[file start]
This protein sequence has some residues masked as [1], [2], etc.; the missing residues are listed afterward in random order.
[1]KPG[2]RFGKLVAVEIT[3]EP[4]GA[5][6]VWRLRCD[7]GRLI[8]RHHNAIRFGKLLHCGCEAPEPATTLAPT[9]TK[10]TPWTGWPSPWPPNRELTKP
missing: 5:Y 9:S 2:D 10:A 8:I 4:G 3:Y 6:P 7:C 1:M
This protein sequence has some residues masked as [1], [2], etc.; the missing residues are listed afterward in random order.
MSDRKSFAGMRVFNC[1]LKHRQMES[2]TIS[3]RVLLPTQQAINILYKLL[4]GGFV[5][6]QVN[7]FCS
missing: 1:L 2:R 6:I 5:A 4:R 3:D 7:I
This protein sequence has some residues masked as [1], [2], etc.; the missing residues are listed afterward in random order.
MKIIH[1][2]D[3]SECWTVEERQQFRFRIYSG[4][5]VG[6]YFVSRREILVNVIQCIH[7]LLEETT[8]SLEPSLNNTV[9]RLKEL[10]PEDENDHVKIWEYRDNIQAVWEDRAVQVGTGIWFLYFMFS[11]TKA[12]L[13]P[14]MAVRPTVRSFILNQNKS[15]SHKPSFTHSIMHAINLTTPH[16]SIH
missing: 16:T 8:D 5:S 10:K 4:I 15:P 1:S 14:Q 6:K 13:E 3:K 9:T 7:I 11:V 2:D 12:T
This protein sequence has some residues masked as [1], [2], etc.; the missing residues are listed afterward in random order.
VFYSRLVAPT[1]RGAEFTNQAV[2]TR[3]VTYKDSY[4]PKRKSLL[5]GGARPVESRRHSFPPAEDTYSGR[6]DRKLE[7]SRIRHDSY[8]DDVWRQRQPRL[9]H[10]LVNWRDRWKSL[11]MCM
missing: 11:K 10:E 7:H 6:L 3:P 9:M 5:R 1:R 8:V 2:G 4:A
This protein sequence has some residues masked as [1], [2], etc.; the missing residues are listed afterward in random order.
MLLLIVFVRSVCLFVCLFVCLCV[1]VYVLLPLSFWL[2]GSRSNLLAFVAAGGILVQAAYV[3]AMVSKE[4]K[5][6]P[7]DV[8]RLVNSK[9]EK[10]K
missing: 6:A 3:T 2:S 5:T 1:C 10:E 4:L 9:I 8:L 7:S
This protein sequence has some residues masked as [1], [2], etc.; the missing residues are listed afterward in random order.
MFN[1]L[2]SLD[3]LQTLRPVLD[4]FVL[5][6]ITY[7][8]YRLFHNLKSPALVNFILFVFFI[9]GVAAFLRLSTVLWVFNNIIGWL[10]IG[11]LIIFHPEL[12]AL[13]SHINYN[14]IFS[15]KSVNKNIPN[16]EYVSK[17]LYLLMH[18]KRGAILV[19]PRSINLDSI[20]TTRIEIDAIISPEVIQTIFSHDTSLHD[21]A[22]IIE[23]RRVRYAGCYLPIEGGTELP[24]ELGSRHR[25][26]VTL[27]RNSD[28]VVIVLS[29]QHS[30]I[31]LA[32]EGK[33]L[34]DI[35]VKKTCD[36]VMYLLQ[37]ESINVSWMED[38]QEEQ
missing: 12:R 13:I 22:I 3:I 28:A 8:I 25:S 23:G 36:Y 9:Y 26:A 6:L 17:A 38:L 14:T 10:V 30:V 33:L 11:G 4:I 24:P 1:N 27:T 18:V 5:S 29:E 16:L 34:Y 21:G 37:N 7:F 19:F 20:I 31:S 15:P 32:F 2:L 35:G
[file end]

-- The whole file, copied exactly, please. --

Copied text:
This protein sequence has some residues masked as [1], [2], etc.; the missing residues are listed afterward in random order.
[1]KPG[2]RFGKLVAVEIT[3]EP[4]GA[5][6]VWRLRCD[7]GRLI[8]RHHNAIRFGKLLHCGCEAPEPATTLAPT[9]TK[10]TPWTGWPSPWPPNRELTKP
missing: 5:Y 9:S 2:D 10:A 8:I 4:G 3:Y 6:P 7:C 1:M
This protein sequence has some residues masked as [1], [2], etc.; the missing residues are listed afterward in random order.
MSDRKSFAGMRVFNC[1]LKHRQMES[2]TIS[3]RVLLPTQQAINILYKLL[4]GGFV[5][6]QVN[7]FCS
missing: 1:L 2:R 6:I 5:A 4:R 3:D 7:I
This protein sequence has some residues masked as [1], [2], etc.; the missing residues are listed afterward in random order.
MKIIH[1][2]D[3]SECWTVEERQQFRFRIYSG[4][5]VG[6]YFVSRREILVNVIQCIH[7]LLEETT[8]SLEPSLNNTV[9]RLKEL[10]PEDENDHVKIWEYRDNIQAVWEDRAVQVGTGIWFLYFMFS[11]TKA[12]L[13]P[14]MAVRPTVRSFILNQNKS[15]SHKPSFTHSIMHAINLTTPH[16]SIH
missing: 16:T 8:D 5:S 10:K 4:I 15:P 1:S 14:Q 6:K 13:E 3:K 9:T 7:I 11:V 2:D 12:T
This protein sequence has some residues masked as [1], [2], etc.; the missing residues are listed afterward in random order.
VFYSRLVAPT[1]RGAEFTNQAV[2]TR[3]VTYKDSY[4]PKRKSLL[5]GGARPVESRRHSFPPAEDTYSGR[6]DRKLE[7]SRIRHDSY[8]DDVWRQRQPRL[9]H[10]LVNWRDRWKSL[11]MCM
missing: 11:K 10:E 7:H 6:L 3:P 9:M 5:R 1:R 8:V 2:G 4:A
This protein sequence has some residues masked as [1], [2], etc.; the missing residues are listed afterward in random order.
MLLLIVFVRSVCLFVCLFVCLCV[1]VYVLLPLSFWL[2]GSRSNLLAFVAAGGILVQAAYV[3]AMVSKE[4]K[5][6]P[7]DV[8]RLVNSK[9]EK[10]K
missing: 6:A 3:T 2:S 5:T 1:C 10:E 4:L 9:I 8:L 7:S
This protein sequence has some residues masked as [1], [2], etc.; the missing residues are listed afterward in random order.
MFN[1]L[2]SLD[3]LQTLRPVLD[4]FVL[5][6]ITY[7][8]YRLFHNLKSPALVNFILFVFFI[9]GVAAFLRLSTVLWVFNNIIGWL[10]IG[11]LIIFHPEL[12]AL[13]SHINYN[14]IFS[15]KSVNKNIPN[16]EYVSK[17]LYLLMH[18]KRGAILV[19]PRSINLDSI[20]TTRIEIDAIISPEVIQTIFSHDTSLHD[21]A[22]IIE[23]RRVRYAGCYLPIEGGTELP[24]ELGSRHR[25][26]VTL[27]RNSD[28]VVIVLS[29]QHS[30]I[31]LA[32]EGK[33]L[34]DI[35]VKKTCD[36]VMYLLQ[37]ESINVSWMED[38]QEEQ
missing: 12:R 13:I 22:I 3:I 28:A 8:I 25:S 23:G 36:Y 9:Y 26:A 6:L 17:A 38:L 14:T 10:V 30:V 33:L 11:G 4:I 24:P 1:N 27:T 18:V 5:S 29:E 16:L 34:Y 21:G 37:N 7:F 19:F 20:I 31:S 15:P 32:F 2:L 35:G